- Park (castles)
- Architectural heritage
- Museum & discovery
Built in the 14th century, this massive turreted chateau is surrounded by a wide moat connected to a series of lakes and channels which wind through one of the largest and most ornate French-style gardens in Belgium. Even better: you can jump on a small train to enjoy them in the most relaxing way.
This stunning building was from the 14th century the residence of the Princes de Ligne, one of the oldest Belgian noble families. The recently restored interior of the castle houses a rare collection of paintings from the 15th to the 19th centuries and an outstanding library of more than 20,000 books (from the invention of the printing press to the modern days). Look closely at the antique furniture, an elegant sample of work by the best French cabinet workers of the 17th and 18th century. The paintings mostly stage the family members having lived in the castle, thus retracing important chapters of their life.
The carefully maintained formal gardens, which extend for more than 25 hectares, reflect the changing idiosyncratic tastes of the nobility over the years. The boulingrin – a corruption of the English phrase bowling green – is a wide area of grass once used for games and theatrical productions written by the Princes of the 17th century and close by the Rieu d’Amour is a small folly of half-buried Greek columns created by Prince Charles-Joseph in the 18th century.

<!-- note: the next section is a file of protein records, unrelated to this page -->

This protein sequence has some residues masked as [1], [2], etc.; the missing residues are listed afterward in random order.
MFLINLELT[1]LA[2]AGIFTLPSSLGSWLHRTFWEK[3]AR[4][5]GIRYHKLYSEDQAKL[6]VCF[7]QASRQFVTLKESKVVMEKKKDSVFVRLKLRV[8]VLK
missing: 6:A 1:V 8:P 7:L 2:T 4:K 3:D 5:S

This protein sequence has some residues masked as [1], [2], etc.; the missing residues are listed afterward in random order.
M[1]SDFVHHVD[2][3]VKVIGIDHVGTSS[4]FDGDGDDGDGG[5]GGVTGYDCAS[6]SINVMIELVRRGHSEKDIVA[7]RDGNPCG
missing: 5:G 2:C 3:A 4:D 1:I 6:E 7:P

Today the castle hosts one of the largest classical music festivals in Belgium (Les Musicales) in August when more than 15,000 music lovers stroll between orchestras and chamber music ensembles playing on stages in the chateau and gardens. It also is known for prestigious events such as its Amaryllis competition.
April-June and September: weekends and public holidays, 1 to 6 pm
July-August: every day, 1 to 6 pm
April to October: every day, 10 am to 6 pm
- Training materials provided
- Car parking